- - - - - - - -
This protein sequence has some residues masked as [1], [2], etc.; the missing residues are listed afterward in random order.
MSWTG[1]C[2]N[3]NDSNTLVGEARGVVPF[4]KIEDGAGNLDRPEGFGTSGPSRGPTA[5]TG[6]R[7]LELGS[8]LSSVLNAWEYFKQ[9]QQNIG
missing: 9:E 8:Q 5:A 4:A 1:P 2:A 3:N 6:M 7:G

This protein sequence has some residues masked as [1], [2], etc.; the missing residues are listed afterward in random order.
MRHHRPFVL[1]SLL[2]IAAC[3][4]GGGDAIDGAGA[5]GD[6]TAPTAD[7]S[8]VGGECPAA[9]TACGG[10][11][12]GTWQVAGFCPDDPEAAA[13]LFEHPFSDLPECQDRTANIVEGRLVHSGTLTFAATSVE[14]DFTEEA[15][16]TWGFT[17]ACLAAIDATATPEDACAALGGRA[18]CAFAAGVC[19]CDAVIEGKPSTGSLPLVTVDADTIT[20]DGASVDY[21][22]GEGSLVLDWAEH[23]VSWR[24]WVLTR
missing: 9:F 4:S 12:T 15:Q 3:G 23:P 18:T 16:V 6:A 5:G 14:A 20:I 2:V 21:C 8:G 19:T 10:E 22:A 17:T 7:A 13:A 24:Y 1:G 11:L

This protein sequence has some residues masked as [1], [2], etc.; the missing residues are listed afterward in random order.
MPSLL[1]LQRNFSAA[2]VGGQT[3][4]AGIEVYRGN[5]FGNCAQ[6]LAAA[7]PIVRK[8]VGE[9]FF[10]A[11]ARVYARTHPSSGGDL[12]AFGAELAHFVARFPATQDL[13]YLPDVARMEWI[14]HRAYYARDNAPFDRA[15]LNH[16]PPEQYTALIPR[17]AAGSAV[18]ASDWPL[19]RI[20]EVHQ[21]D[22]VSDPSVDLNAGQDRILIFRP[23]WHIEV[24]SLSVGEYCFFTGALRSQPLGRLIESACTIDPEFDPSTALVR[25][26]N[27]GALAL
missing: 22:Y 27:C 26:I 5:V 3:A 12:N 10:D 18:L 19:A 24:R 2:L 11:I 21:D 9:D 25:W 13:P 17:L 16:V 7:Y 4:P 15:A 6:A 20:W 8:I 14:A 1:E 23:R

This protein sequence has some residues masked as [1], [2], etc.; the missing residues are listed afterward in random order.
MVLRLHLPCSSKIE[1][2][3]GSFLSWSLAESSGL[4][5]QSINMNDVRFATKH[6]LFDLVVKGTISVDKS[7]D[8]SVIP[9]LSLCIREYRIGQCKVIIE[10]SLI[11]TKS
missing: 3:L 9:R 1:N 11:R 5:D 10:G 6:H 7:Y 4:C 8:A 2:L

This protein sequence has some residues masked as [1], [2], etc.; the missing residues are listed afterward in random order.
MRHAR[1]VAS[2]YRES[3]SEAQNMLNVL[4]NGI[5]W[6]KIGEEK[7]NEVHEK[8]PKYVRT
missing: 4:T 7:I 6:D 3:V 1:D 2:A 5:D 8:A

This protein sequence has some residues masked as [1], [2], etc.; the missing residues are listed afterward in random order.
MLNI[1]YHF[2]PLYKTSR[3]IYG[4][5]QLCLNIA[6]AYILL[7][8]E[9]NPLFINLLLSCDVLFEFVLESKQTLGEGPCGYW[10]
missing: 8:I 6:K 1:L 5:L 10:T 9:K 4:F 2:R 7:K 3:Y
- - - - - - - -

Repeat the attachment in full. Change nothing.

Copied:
This protein sequence has some residues masked as [1], [2], etc.; the missing residues are listed afterward in random order.
MSWTG[1]C[2]N[3]NDSNTLVGEARGVVPF[4]KIEDGAGNLDRPEGFGTSGPSRGPTA[5]TG[6]R[7]LELGS[8]LSSVLNAWEYFKQ[9]QQNIG
missing: 9:E 8:Q 5:A 4:A 1:P 2:A 3:N 6:M 7:G

This protein sequence has some residues masked as [1], [2], etc.; the missing residues are listed afterward in random order.
MRHHRPFVL[1]SLL[2]IAAC[3][4]GGGDAIDGAGA[5]GD[6]TAPTAD[7]S[8]VGGECPAA[9]TACGG[10][11][12]GTWQVAGFCPDDPEAAA[13]LFEHPFSDLPECQDRTANIVEGRLVHSGTLTFAATSVE[14]DFTEEA[15][16]TWGFT[17]ACLAAIDATATPEDACAALGGRA[18]CAFAAGVC[19]CDAVIEGKPSTGSLPLVTVDADTIT[20]DGASVDY[21][22]GEGSLVLDWAEH[23]VSWR[24]WVLTR
missing: 9:F 4:S 12:T 15:Q 3:G 23:P 18:T 16:V 6:A 5:G 14:A 20:I 2:V 21:C 8:G 19:T 10:E 22:A 17:T 7:A 13:A 24:Y 1:G 11:L

This protein sequence has some residues masked as [1], [2], etc.; the missing residues are listed afterward in random order.
MPSLL[1]LQRNFSAA[2]VGGQT[3][4]AGIEVYRGN[5]FGNCAQ[6]LAAA[7]PIVRK[8]VGE[9]FF[10]A[11]ARVYARTHPSSGGDL[12]AFGAELAHFVARFPATQDL[13]YLPDVARMEWI[14]HRAYYARDNAPFDRA[15]LNH[16]PPEQYTALIPR[17]AAGSAV[18]ASDWPL[19]RI[20]EVHQ[21]D[22]VSDPSVDLNAGQDRILIFRP[23]WHIEV[24]SLSVGEYCFFTGALRSQPLGRLIESACTIDPEFDPSTALVR[25][26]N[27]GALAL
missing: 22:Y 27:C 26:I 5:V 3:A 12:N 10:D 18:L 19:A 24:R 2:L 11:I 21:D 9:D 25:W 13:P 17:L 16:V 7:Y 4:P 15:A 6:A 20:W 8:I 14:A 1:E 23:R

This protein sequence has some residues masked as [1], [2], etc.; the missing residues are listed afterward in random order.
MVLRLHLPCSSKIE[1][2][3]GSFLSWSLAESSGL[4][5]QSINMNDVRFATKH[6]LFDLVVKGTISVDKS[7]D[8]SVIP[9]LSLCIREYRIGQCKVIIE[10]SLI[11]TKS
missing: 3:L 9:R 1:N 11:R 5:D 10:G 6:H 7:Y 4:C 8:A 2:L

This protein sequence has some residues masked as [1], [2], etc.; the missing residues are listed afterward in random order.
MRHAR[1]VAS[2]YRES[3]SEAQNMLNVL[4]NGI[5]W[6]KIGEEK[7]NEVHEK[8]PKYVRT
missing: 4:T 7:I 6:D 3:V 1:D 2:A 5:D 8:A

This protein sequence has some residues masked as [1], [2], etc.; the missing residues are listed afterward in random order.
MLNI[1]YHF[2]PLYKTSR[3]IYG[4][5]QLCLNIA[6]AYILL[7][8]E[9]NPLFINLLLSCDVLFEFVLESKQTLGEGPCGYW[10]
missing: 8:I 6:K 1:L 5:L 10:T 9:K 4:F 2:R 7:K 3:Y